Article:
Intended for healthcare professionals


Learning lessons from MVA85A, a failed booster vaccine for BCG

BMJ 2018; 360 doi: (Published 10 January 2018) Cite this as: BMJ 2018;360:k66
  1. Malcolm Macleod, professor of neurology and translational neuroscience
  1. University of Edinburgh, Edinburgh, UK
  1. malcolm.macleod{at}

We must review how we use animal data to underpin clinical trials in humans

The development and testing of new treatments is complicated. Many approaches are developed through the laboratory, and most involve animal studies—to give confidence in the biological concept underpinning the treatment, to show safety, or to show efficacy in animal models of the disease in question. These purposes are regulated differently: safety studies must be conducted according to established principles of good laboratory practice, but there is no such requirement for proof of concept or efficacy studies. The regulatory requirements around safety are, understandably, better developed for marketing authorisation of new treatments than they are around approvals for clinical trials.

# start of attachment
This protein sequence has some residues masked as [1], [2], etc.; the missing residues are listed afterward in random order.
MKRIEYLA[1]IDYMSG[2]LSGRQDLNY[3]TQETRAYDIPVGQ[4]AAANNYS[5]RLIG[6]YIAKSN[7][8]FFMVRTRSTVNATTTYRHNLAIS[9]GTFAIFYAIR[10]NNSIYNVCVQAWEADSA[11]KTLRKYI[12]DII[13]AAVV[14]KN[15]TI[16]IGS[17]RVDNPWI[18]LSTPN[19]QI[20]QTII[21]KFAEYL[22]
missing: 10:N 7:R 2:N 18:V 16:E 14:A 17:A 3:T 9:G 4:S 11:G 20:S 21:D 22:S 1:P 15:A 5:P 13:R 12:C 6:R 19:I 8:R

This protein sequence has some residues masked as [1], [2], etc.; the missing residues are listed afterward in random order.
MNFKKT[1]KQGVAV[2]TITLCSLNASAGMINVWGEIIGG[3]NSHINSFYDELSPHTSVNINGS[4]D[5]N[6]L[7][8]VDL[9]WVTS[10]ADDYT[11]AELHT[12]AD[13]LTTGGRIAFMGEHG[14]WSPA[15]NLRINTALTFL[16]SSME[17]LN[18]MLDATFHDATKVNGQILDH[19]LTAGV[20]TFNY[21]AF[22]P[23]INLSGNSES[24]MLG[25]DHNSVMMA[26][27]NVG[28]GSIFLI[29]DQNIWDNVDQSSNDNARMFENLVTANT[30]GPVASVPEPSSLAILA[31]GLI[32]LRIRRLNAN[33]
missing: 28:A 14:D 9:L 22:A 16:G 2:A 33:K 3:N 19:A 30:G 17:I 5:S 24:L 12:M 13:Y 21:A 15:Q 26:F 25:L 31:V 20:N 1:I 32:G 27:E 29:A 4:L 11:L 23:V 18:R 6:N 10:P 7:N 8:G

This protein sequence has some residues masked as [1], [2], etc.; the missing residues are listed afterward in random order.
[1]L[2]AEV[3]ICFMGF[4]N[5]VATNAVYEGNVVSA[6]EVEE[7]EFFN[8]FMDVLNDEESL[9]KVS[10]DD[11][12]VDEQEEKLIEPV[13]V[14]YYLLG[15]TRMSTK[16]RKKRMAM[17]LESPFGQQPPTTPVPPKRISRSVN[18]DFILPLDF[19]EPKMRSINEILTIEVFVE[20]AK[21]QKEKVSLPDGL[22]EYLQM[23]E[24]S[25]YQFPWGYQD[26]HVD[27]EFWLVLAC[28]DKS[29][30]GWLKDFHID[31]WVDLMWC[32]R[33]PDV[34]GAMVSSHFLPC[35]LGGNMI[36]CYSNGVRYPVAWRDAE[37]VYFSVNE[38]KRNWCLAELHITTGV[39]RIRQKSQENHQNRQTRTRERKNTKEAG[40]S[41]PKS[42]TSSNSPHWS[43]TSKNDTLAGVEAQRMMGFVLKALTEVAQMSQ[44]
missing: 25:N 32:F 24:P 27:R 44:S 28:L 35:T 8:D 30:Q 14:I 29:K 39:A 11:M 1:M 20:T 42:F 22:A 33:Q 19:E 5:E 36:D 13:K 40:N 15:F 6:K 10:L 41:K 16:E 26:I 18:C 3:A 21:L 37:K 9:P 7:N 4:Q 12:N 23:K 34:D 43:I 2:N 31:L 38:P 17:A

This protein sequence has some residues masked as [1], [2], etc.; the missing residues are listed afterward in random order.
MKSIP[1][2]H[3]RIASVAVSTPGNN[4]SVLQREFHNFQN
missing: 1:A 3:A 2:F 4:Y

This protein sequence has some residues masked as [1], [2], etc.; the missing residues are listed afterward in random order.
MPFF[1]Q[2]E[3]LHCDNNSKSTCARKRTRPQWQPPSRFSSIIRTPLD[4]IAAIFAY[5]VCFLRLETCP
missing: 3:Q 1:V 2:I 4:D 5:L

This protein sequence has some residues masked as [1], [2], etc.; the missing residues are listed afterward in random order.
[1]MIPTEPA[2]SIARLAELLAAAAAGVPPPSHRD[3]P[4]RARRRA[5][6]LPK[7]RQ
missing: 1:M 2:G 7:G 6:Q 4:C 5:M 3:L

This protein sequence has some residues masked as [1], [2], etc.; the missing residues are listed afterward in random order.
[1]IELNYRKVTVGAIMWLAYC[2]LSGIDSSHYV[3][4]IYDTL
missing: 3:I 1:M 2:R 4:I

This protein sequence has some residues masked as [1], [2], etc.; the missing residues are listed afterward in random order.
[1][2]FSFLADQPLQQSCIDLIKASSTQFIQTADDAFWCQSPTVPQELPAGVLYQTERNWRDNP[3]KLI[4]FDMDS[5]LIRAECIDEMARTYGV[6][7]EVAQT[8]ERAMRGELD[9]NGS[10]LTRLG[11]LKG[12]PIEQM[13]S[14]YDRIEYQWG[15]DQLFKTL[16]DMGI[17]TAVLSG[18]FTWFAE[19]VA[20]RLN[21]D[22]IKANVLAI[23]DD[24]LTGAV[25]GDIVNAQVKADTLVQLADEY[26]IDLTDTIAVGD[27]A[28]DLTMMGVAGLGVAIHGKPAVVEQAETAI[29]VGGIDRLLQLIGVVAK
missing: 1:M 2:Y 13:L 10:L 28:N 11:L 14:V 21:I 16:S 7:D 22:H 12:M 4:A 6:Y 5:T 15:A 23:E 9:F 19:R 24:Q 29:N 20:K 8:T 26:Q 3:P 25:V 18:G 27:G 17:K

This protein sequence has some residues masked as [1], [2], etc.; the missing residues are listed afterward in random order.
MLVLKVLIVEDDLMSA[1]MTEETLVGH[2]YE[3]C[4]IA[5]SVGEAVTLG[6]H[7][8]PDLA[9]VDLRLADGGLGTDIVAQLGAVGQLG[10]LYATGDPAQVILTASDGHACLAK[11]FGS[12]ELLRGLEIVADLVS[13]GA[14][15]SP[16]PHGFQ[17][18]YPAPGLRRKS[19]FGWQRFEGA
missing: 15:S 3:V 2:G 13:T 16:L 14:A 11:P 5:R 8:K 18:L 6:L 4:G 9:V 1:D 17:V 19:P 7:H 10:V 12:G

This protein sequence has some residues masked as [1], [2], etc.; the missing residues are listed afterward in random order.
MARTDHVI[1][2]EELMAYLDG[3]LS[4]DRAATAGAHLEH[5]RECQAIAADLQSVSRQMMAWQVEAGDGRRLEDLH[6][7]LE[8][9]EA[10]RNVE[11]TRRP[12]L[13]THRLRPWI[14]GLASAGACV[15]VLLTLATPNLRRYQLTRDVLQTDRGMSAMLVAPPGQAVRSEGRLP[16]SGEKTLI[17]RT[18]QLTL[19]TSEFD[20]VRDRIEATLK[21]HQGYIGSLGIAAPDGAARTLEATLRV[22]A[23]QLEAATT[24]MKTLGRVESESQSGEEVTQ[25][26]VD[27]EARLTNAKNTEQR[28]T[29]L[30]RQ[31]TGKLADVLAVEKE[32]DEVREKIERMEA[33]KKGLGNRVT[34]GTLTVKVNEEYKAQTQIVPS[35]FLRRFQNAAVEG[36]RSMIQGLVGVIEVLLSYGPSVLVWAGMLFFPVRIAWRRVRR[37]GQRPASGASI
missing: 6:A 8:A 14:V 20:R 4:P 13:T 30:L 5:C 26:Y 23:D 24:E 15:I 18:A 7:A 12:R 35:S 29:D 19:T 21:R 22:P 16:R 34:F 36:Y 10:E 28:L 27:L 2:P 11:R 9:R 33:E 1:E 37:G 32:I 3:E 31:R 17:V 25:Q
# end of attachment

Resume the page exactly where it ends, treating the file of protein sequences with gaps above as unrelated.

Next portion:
The development of MVA85A for the prevention of tuberculosis (TB) gives us an opportunity to reflect on these processes. This promising intervention was designed to boost the effectiveness of the well established BCG vaccine. It was reported to show efficacy in laboratory studies in animals but did not show benefit when tested in a large clinical trial in infants.1 In the linked feature (doi:10.1136/bmj.j5845),2 Deborah Cohen raises important questions about the development of MVA85A and, in particular, the extent to which emerging findings from animal studies were communicated to clinical trial regulators, funders, ethics committees, and potential participants.

It seems that while the human clinical trial was in the late stages of …

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